Emotional Intelligence Growth in Couple Counseling/Therapy
The Couple Therapist/Counselor by aiming in growing the emotional intelligence within couples, is bound in creating a quite safe emotional environment in which each couple member is able to explore the emotional communication motifs, each couple member is encouraged to be informed the single and dual non verbal communication, to explore unconscious memories that affect the relationship (Davila & Kashy, 2009). In Couple Therapy the partners rely on the therapist to offer the emotional adjustment towards the continuous conflicts. The emotional intelligence growth of a couple refers to train each partner in the language of feelings so that they can appreciate eye contact, the tone and intense of their voice, the body language and the facial expressions. The couples through the training of emotional intelligence learn that their arguments and conflicts are opportunities to come closer as one partner may not be trained enough to know that his/her own negative feelings can be tolerated and understood provided they are expressed in an appropriate way.
During the process of emotional intelligence growth in couple therapy (Gottman, 2011), the members of each couple are encouraged from the Therapist/Counselor to name their feelings so that the impulse can be limited, to calm down the brain’s limbic system and to some extent the communication between the couple to synchronize and become more flexible. Naturally that is not easy for everyone – especially for the ones under therapy whose family or society has not encouraged this synchronization and empathy. In this case practice is necessary in recognizing these feelings starting with the body language that accompanies these feelings. Another important exercise is the capability of self-calming/soothing that enhances emotional intelligence. A psychologically healthy relationship includes each person to keep calm and the ability to turn to his/her partner for emotional support. If a partner is incapable to cover this need, this becomes a reason of conflict between them. Exercise in self adjustment tactics gives the couple the opportunity to handle their emotions so that the tension between them decreases. The ability to keep calm leads to balance between self adjustment and being able to seek emotional support from others in a healthier way and thus each member remains mentally strong within the relationship.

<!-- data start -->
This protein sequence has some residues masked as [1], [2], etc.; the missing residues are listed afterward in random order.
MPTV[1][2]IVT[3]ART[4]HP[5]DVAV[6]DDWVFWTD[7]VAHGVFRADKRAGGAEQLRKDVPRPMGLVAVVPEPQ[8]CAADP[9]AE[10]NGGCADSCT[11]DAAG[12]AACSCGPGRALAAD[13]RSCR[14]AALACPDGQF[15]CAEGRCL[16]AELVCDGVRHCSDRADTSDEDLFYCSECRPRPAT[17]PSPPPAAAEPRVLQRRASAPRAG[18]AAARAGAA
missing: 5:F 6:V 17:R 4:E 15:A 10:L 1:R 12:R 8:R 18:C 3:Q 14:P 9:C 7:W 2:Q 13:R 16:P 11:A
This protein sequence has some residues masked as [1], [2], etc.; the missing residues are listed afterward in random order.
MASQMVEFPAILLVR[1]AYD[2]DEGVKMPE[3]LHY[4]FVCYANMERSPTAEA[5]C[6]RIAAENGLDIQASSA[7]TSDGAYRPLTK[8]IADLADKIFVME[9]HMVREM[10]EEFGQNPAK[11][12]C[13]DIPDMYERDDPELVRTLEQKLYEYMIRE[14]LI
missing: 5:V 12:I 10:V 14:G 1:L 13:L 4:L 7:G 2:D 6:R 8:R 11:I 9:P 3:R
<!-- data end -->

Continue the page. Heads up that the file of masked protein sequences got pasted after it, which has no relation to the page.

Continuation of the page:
The way we were (instead of an epilogue)
We the people are memories, and maybe the corrective experiences of those memories. The lyrics of the film’s Oscar awarded music score, describe the power of the memories that enlighten the mind and leave a bitter sweet melancholy of the best years of the film’s leading actors.
The way we were (Barbara Streisand, 1973)
Misty water-colored memories of the way we were
Scattered pictures of the smiles we left behind
Smiles we gave to one another for the way we were
Or has time rewritten every line
If we had the chance to do it all again
Tell me, would we?
What’s too painful to remember
We simply choose to forget
So it’s the laughter we will remember
Whenever we remember
The way we were
The way we were
Atkinson, B. J. (2005). Emotional intelligence in couples therapy: Advances from neurobiology and the science of intimate relationships. WW Norton & Co.
Clulow, C. (2001). Attachment, narcissism and the violent couple. Adult attachment and couple psychotherapy, 105-118.
Cozolino, L. (2017). The neuroscience of psychotherapy: Healing the social brain. WW Norton & Company.
Cordova, J. V., Gee, C. B., & Warren, L. Z. (2005). Emotional skillfulness in marriage: Intimacy as a mediator of the relationship between emotional skillfulness and marital satisfaction. Journal of Social and Clinical Psychology, 24(2), 218-235.
Fishbane, M. D. (2013). Loving with the Brain in Mind: Neurobiology and Couple Therapy (Norton Series on Interpersonal Neurobiology). WW Norton & Company.
Gottman, J. M. (2011). The science of trust: Emotional attunement for couples. WW Norton & Company.
Hazan, C., & Shaver, P. (1987). Romantic love conceptualized as an attachment process. Journal of personality and social psychology, 52(3), 511.
Siegel, D. J. (2015). The developing mind: How relationships and the brain interact to shape who we are. Guilford Publications.
Solomon, M. F. (1994). Lean on me: The power of positive dependency in intimate relationships. Simon & Schuster.